° 44 years old, Weimar. The noise that I can remember, I heard every Wednesday 13:00 ó clock to 13:00 ó clock, because at this time the City fire fighters tested the siren, should be available in the event of the fire alarm and all in our age or in that time lived in the city in this land did know that, because the Nationwide was always Wednesdays 13:00 ó clock, once, and perhaps it could be heard one minute.

° My name is ... I am 50 years old and grew up in Weimar. I remember very well my childhood. Which was very nice. I grew up in a southern part of Weimar. Between the houses were many large gardens and our school was quite long. It went up to Upper Weimar and the home of our garden, where many dogs lived. So, I remember the sound of the dogs, balls, particular things, and many bird voices, lots of birds screeching all the way from home to the school. Well, that was about 20 minutes every day, which we had to walk, and you have so few cars or traffic heard, if not more experience nature. That is at least my memory that way.

° My name is ... I am 49 years old. The sound I've often heard as a child and I like to remember is the violin lessons and the auditions of violin playing at the Belvedere Castle. In my childhood in the 70s has there establish the music school. So, at that time a music school where children from all over the GDR learned an instrument, and when I walked there (I grew up in a village nearby, walked into Vollersroda and we are often on weekends there) I've always thought as a child, how nice it must be , if you can take violin lessons and can learn at this school. Later, as a teacher in 1988 I have also applied for a job as a teacher. Unfortunately the place had just occupied. The tone I remember, I still like it.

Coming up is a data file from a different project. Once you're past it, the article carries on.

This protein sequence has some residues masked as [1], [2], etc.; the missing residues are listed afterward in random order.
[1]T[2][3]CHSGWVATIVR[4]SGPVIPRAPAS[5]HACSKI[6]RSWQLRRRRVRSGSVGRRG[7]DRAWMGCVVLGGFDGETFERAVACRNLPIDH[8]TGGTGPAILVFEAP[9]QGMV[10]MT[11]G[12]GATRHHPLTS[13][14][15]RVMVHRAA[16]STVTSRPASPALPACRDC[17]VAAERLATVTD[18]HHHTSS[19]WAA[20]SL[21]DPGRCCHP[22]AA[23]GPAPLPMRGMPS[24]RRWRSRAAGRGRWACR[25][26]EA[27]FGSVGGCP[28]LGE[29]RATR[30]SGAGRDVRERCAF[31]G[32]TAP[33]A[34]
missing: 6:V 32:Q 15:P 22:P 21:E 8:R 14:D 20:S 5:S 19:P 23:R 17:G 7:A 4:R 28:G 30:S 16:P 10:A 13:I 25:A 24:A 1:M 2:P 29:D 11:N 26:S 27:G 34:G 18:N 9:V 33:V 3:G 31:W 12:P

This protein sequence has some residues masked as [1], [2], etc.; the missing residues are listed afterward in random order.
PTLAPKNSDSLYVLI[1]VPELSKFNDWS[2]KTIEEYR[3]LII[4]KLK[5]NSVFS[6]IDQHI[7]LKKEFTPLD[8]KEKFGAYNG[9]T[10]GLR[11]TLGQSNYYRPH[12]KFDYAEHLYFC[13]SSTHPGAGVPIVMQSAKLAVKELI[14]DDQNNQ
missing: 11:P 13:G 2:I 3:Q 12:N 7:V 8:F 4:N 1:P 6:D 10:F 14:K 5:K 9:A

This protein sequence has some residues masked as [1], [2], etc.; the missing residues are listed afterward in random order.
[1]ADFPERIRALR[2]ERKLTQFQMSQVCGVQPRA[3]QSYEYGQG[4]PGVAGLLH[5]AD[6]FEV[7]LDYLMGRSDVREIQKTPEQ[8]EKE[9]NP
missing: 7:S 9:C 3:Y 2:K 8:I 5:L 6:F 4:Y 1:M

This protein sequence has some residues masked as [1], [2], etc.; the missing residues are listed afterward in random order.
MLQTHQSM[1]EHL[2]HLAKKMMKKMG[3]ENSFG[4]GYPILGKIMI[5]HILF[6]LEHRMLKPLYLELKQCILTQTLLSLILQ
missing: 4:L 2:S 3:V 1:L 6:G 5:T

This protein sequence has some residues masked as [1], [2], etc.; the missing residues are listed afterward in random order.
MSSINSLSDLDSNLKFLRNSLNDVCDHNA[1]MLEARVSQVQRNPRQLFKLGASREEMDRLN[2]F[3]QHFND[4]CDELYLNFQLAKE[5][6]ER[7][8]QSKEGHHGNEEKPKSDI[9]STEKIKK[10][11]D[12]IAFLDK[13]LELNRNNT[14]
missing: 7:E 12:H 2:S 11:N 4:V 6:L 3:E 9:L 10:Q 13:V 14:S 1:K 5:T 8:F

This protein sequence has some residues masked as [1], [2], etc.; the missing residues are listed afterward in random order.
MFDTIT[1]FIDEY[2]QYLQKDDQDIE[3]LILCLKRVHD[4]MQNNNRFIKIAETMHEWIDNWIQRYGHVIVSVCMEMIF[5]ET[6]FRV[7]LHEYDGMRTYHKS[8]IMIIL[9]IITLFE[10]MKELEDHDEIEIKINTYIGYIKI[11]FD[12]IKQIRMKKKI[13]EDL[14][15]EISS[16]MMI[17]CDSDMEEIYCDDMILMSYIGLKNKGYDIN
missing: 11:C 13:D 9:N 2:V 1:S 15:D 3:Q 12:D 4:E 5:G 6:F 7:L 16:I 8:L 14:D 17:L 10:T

The work started with the drawing of the map on an area of 2,35 x 2.18 meters. The map shows almost the entire area of Weimar, and with the use of different colours, it is possible to identify the places where the owners of the sonic-memories located them.
Until now the map shows seven different colours, meaning that the map represents seven different memories. From each of one colours hangs headphones, where it is possible to hear the owner of each memory describe it in German.

Next to the map is a pedestal where people can find transcriptions of the memories in English, to make the audio accessible to a larger audience.

The last layer of the map shows a series of cables that represent the associations between memories. In order to visualize it, I used a tool development for the Turkish artist Burak Arikan, especially created for mapping relations. The results is a kind of spider web that is possible to see on-line:

Once that I made this web, I translated it to the physical map. That is why the cables travel in and out of each area of color.